U.S. Supreme Court Piquignot v. Pennsylvania Railroad Company, 57 U.S. 16 How. 104 104 (1853)
Piquignot v. Pennsylvania Railroad Company
57 U.S. (16 How.) 104
ERROR TO THE CIRCUIT COURT OF THE UNITED
STATES FOR THE WESTERN DISTRICT OF PENNSYLVANIA
Under the twenty-second section of the Judiciary Act of 1789, this Court cannot reverse the judgment of he court below for error in ruling any plea in abatement other than a plea to the jurisdiction of the Court.
In Pennsylvania it is not usual to make a record of the judgment in any legal form. But there is no necessity that the courts of the United States should follow such careless precedents.
Where a suit was brought in which the plaintiff was described as a citizen of France against the Pennsylvania Railroad Company, without any averment that the defendants were a corporation under the laws of Pennsylvania or that the place of business of the corporation was there or that its corporators, managers, or directors were citizens of Pennsylvania, the absence of such an averment was fatal to the jurisdiction of the Court.
The facts in the case are stated in the opinion of the Court.
MR. JUSTICE GRIER delivered the opinion of the Court.
The caption of this suit and the declaration describe the plaintiff as a citizen of France, but contain no averment as to the citizenship of the defendant. Nor does it state whether "The Pennsylvania Railroad Company" is a corporation or a private association or the name of an individual. The declaration avers that the defendants are transporters of emigrants for hire, and undertook to convey the plaintiff and his wife from Philadelphia to Pittsburgh, but did it in such a negligent and careless manner that his wife was frozen to death on her passage. The defendant pleaded in abatement another action pending for the same cause of action between the same parties in the District Court of Alleghany County. To this plea the plaintiff demurred, and the court gave "judgment upon the demurrer in favor of the defendants." Whereupon the plaintiff brought this writ of error.
The question raised by the plea in abatement in this case is one of considerable importance and on which there is some conflict of opinion and decision, but the judgment of the court below on the plea is not subject to our revision on a writ of error.
The twenty-second section of the Judiciary Act, which defines what decrees or judgments in civil actions may be made the subjects of appeals or writ of error, provides "that there shall be no reversal on such writ of error, for error in ruling any plea in abatement other than a plea to the jurisdiction of the Court."
The question of jurisdiction has not been made the subject of plea or exception, nor is it necessary where it is patent on the face of the record. The judgment of the court, so far as the record is concerned, does not distinctly show whether the court quashed the writ on the plea in abatement or dismissed the suit for want of jurisdiction, as it might well have done. In Pennsylvania, it is not usual to make a record of the judgment in legal form. The word "judgment" for the party in whose favor it is, being the usual minute made by the clerk, from which a formal record of judgment may be made, but seldom or ever is made. It stands as a symbol to represent what the judgment ought to be, and therefore can never be erroneous. But there is no necessity that the courts of the United States should follow such careless precedents.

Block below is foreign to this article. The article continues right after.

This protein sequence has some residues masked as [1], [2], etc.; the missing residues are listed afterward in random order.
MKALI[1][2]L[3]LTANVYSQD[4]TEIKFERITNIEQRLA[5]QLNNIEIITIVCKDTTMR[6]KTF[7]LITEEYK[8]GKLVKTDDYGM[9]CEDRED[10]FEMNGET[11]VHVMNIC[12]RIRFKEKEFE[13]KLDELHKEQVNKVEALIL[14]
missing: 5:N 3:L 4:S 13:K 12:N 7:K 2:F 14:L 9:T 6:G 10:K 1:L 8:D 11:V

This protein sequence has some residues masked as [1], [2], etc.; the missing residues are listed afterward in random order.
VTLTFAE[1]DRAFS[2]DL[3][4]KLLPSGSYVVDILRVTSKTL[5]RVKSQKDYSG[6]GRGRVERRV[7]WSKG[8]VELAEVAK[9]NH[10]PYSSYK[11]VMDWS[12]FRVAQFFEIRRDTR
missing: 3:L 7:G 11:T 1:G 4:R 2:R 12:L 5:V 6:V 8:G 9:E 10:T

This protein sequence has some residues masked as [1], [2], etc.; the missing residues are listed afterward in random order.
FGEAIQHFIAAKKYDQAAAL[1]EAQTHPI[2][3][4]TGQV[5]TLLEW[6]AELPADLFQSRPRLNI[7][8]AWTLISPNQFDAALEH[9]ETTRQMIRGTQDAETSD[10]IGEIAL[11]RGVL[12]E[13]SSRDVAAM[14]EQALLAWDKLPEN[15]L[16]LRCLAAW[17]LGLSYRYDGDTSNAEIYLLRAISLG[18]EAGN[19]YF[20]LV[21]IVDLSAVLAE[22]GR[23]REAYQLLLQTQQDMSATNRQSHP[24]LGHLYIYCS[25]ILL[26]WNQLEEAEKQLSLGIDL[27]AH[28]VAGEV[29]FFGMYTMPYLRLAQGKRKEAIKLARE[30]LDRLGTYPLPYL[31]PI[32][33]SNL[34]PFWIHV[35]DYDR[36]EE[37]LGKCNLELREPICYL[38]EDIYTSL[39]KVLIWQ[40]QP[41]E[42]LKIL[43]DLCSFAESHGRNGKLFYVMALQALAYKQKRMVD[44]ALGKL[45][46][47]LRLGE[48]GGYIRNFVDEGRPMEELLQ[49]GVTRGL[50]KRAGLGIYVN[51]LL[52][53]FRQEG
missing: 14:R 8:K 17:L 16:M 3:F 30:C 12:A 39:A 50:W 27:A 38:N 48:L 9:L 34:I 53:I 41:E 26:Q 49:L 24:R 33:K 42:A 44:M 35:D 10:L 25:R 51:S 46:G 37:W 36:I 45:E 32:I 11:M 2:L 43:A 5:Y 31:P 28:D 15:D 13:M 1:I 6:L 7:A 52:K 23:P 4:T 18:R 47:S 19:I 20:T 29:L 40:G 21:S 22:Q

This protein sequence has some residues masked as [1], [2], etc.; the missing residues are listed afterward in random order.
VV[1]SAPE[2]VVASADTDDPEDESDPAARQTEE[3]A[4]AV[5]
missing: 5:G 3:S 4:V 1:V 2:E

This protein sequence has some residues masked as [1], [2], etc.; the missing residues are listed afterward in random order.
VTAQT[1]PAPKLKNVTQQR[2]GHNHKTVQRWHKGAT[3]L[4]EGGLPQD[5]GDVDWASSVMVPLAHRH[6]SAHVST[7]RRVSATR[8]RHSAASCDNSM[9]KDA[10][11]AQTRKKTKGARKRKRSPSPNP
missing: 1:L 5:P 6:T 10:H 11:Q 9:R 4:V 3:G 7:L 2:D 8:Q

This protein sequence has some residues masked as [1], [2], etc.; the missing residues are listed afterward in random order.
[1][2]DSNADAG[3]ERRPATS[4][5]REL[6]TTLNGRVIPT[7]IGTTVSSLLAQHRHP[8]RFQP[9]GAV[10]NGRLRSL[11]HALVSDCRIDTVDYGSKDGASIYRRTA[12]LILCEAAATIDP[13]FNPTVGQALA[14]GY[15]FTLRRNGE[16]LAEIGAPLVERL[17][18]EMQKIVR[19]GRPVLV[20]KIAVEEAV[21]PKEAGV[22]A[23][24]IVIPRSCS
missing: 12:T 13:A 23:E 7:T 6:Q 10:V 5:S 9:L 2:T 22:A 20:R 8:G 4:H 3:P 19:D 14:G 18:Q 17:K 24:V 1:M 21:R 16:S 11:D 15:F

On a demurrer, the court will look to the first error in pleading, and if the declaration does not show that the court has jurisdiction of the parties, it may dismiss the cause on that ground. In this case, the declaration states the plaintiff to be a citizen of France, but gives no character as to the citizenship of the defendant. The name is most probably not intended to
designate an individual; if not, the record does not state that it is a corporation incorporated by the laws of Pennsylvania or having its place of business there, or that its corporators, managers, or directors are citizens of Pennsylvania, nor can the want of such averment be supplied by inference from the name. It is true, the act of Congress describes the jurisdiction of the Court to be "where an alien is a party," without describing the character of the other party, and the pleader may have been led into the error by looking no farther. But the Constitution, which is the superior law, defines the jurisdiction to be "between citizens of a state, and foreign states, citizens, or subjects," and, although it has been decided, Mason v. Blaireau, 2 Cranch 264, that the courts of the United States will entertain jurisdiction where all the parties are aliens if none of them objects to it, yet it does not appear in this case that the defendant is an alien.
It follows, therefore, that whatever construction be put on this record, the judgment of the court below must be
This cause came on to be heard on the transcript of the record from the Circuit Court of the United States for the Western District of Pennsylvania, and was argued by counsel. On consideration whereof, it is now here ordered and adjudged by this Court that the judgment of the said circuit court in this cause be and the same is hereby affirmed with costs.